Women who quit smoking will realize immediate health benefits. Women who quit smoking before they reach the age of 50 reduce their risk of dying of smoking by as much as one-half. Smoking cessation also reduces the risk of heart disease in people exposed to second hand smoke.
The most common side effects of smoking cigarettes
Pulmonary and Respiratory Disorders: Smoking increases your risk of developing a condition called chronic obstructive pulmonary disease. The lung damage that occurs from pulmonary disease is not often reversible. However, if you do quit smoking your lung function will not decline further, and you may notice an improvement in coughing and breathing.
Cardiovascular disease: Cigarette smoking is a leading cause of cardiovascular disease in the United States. Women who smoke more than double their risk of developing cardiovascular disease. Immediately stopping smoking can result in instant improvement in your cardiovascular function and a reduced risk of heat disease. After smoking cessation has continued for at least a year, your risk of developing cardiovascular disease drops by 50 percent. Your risk continues to decline the more years you remain smoke free. Some studies suggest the heart attack risk for smoker's drops to that of nonsmokers after two years of cessation.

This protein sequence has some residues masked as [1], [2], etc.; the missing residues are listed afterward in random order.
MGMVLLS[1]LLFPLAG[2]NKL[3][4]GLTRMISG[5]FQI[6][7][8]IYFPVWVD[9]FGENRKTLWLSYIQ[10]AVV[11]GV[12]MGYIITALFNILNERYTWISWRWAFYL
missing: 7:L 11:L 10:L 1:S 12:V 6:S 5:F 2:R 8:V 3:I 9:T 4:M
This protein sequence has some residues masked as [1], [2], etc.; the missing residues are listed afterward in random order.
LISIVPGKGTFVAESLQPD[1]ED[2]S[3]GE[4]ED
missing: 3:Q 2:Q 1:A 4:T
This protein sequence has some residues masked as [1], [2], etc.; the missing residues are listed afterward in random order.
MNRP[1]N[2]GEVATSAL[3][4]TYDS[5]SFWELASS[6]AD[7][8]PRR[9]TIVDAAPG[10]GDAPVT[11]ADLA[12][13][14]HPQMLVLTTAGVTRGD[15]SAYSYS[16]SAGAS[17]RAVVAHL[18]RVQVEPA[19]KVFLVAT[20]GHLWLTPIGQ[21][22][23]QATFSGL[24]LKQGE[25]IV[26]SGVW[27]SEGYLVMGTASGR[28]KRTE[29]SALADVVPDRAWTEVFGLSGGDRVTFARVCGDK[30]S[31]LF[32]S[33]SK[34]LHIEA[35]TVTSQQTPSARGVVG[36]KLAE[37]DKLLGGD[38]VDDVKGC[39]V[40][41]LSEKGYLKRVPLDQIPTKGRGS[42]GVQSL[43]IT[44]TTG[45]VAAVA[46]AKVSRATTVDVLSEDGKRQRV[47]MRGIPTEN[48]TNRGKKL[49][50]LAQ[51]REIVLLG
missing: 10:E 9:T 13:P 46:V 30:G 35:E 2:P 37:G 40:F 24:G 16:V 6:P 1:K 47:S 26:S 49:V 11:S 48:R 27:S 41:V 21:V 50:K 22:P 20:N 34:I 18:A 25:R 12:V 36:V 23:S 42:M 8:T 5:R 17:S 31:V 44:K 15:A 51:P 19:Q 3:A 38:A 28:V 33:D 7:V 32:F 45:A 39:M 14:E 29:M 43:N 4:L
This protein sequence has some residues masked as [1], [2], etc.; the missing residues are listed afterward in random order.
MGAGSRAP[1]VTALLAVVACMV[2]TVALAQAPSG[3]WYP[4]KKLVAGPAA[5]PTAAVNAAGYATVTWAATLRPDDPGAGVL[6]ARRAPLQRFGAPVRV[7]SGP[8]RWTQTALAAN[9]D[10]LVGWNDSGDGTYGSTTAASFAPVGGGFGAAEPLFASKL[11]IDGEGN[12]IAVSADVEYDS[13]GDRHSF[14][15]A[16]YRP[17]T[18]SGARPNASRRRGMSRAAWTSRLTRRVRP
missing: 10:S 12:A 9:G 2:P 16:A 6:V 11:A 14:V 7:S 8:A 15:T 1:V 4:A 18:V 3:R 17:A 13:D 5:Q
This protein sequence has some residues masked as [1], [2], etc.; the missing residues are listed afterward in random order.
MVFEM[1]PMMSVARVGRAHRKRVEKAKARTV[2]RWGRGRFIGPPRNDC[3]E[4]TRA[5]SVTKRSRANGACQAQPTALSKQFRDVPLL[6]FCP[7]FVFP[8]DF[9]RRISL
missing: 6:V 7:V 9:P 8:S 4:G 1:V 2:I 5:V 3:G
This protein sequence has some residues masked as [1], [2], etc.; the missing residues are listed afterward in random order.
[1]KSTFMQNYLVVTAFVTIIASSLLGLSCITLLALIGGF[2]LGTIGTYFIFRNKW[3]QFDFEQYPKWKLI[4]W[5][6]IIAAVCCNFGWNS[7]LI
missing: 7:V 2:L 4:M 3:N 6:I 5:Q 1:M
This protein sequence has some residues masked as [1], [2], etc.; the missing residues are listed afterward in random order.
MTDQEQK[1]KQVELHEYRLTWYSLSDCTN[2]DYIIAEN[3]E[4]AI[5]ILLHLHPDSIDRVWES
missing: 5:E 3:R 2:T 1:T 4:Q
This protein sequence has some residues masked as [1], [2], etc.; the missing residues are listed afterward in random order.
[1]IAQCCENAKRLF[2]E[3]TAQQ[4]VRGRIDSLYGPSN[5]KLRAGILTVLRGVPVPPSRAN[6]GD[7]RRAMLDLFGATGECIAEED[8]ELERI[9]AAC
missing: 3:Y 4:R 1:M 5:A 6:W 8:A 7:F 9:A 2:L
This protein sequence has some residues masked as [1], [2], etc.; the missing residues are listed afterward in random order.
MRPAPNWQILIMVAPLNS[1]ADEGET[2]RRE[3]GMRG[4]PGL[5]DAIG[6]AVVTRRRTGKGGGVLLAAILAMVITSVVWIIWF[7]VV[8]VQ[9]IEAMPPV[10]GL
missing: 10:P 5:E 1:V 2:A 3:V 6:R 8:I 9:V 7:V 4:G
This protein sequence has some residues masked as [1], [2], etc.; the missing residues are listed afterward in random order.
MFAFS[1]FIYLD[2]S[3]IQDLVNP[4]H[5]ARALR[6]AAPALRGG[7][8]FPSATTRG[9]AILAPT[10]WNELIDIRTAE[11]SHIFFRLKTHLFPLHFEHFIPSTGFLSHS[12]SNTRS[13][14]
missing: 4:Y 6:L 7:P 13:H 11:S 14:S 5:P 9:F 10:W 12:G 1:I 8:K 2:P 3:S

Cancer: Cigarette smoking contributes to developing several different kinds of cancer, including cervical cancer, lung cancer, cancer of the esophagus, mouth, bladder and pancreas. Smoking cessation can improve your survival rate and reduce your risk of developing severe cancers resulting from smoking.
Osteoporosis: Smoking contributes to bone loss, thus increases a woman's risk for developing osteoporosis. 10 years after smoking cessation a woman's excess risk for osteoporosis declines significantly.
Breast Cancer: Women who smoke are more at risk for breast cancer. In fact, the risk of developing fatal forms of breast cancer is 75 percent higher for women who smoke than those that do not. The number of cigarettes a woman smokes per day can affect their breast cancer survival rate.
Vulvar Cancer: Women who smoke are also 48 percent more likely to develop a rare form of vulvar cancer.
Smoking may also contribute to many other diseases and problems. It is especially dangerous to pregnant women. Babies exposed to smoking mothers are often born with birth defects and low birth weights. Mothers who smoke are also more at risk for miscarriage, premature rupture of the membranes and placenta previa. Babies born to mothers that smoke often experience withdrawal symptoms during the first week of life. Over time smoking also contribute to skin wrinkling and may even reduce your sexual ability. Quitting smoking improves all of these conditions immediately.